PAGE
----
http://www.datacompeople.co.nz/home/

    Bulk funding ended around 2000.

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    Replies
    1. And the man who wants his life centrally planned is back.

      Datacom was replaced because their system was failing. The elephant in the room here is a PAYE/tax system so convoluted, computer systems that can fly you to the moon, can't account for it. That is, the failure of central planning and the taxing state. You can't get that into a 150 word letter to the editor, however.

      Under bulk funding, local school admin paid ancillary staff, and were intimately involved in the wage function because schools had responsibility for paying their bills. And it worked.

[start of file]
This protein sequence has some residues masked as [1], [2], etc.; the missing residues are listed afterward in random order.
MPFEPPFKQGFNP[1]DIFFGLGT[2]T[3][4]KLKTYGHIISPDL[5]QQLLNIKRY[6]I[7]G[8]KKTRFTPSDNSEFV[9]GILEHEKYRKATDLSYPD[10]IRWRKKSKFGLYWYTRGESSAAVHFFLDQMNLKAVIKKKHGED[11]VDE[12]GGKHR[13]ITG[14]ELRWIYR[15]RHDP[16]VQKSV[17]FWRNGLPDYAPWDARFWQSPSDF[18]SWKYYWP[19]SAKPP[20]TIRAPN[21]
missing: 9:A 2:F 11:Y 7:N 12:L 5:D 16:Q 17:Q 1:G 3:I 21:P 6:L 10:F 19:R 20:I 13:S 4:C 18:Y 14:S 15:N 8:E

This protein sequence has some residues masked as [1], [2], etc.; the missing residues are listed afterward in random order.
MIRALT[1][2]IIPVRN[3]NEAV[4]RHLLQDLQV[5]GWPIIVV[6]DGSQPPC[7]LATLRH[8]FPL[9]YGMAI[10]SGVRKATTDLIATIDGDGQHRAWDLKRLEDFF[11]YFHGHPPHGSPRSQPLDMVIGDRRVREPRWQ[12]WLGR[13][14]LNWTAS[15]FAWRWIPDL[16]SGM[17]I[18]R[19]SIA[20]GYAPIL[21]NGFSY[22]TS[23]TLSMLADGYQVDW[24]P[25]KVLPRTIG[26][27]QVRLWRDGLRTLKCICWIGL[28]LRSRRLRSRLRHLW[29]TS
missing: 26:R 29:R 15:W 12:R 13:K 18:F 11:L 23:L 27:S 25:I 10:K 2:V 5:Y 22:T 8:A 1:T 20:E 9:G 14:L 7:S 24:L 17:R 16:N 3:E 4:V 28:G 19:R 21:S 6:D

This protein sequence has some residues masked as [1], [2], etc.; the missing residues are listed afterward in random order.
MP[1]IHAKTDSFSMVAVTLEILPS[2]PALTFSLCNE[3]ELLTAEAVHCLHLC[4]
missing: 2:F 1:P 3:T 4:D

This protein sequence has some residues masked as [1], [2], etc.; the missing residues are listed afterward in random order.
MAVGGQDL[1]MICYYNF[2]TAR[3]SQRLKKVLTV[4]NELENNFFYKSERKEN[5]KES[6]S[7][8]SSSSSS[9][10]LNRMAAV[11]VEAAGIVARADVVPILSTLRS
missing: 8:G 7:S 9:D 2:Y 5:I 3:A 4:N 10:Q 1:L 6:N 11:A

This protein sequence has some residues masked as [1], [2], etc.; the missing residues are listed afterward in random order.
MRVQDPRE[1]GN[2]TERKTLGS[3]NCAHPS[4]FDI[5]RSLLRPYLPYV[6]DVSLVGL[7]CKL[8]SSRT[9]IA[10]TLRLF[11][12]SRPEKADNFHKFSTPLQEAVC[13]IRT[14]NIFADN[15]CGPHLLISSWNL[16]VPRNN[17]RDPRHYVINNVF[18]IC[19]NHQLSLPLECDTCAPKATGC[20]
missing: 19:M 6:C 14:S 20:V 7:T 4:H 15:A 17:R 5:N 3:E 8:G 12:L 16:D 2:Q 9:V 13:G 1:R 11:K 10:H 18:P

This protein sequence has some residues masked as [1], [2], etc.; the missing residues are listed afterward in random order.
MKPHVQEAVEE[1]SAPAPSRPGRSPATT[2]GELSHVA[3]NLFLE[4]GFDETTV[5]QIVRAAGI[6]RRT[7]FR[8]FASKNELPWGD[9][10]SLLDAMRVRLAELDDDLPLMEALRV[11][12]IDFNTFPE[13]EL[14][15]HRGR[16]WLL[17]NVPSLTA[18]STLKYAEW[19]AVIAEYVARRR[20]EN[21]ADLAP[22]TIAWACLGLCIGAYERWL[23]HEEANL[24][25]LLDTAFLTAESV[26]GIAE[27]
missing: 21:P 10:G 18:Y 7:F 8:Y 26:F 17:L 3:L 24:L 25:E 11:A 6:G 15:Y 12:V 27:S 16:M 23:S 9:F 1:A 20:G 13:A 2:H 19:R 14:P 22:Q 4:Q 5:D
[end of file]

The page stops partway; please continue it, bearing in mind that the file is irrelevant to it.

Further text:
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    2. You respond to my classification of fiction with more fiction?

      "And the man who wants his life centrally planned is back."

      Yes, we know that in your head democracy is the equivalent of central planning, in fact if I understand correctly democracy is basically a dictatorship. Is that correct?

      "Datacom was replaced because their system was failing."

      Do you have any evidence for this? Because something we didn't see until Novopay was introduced was massive complaints about the system failing.

      Counter to your claim however,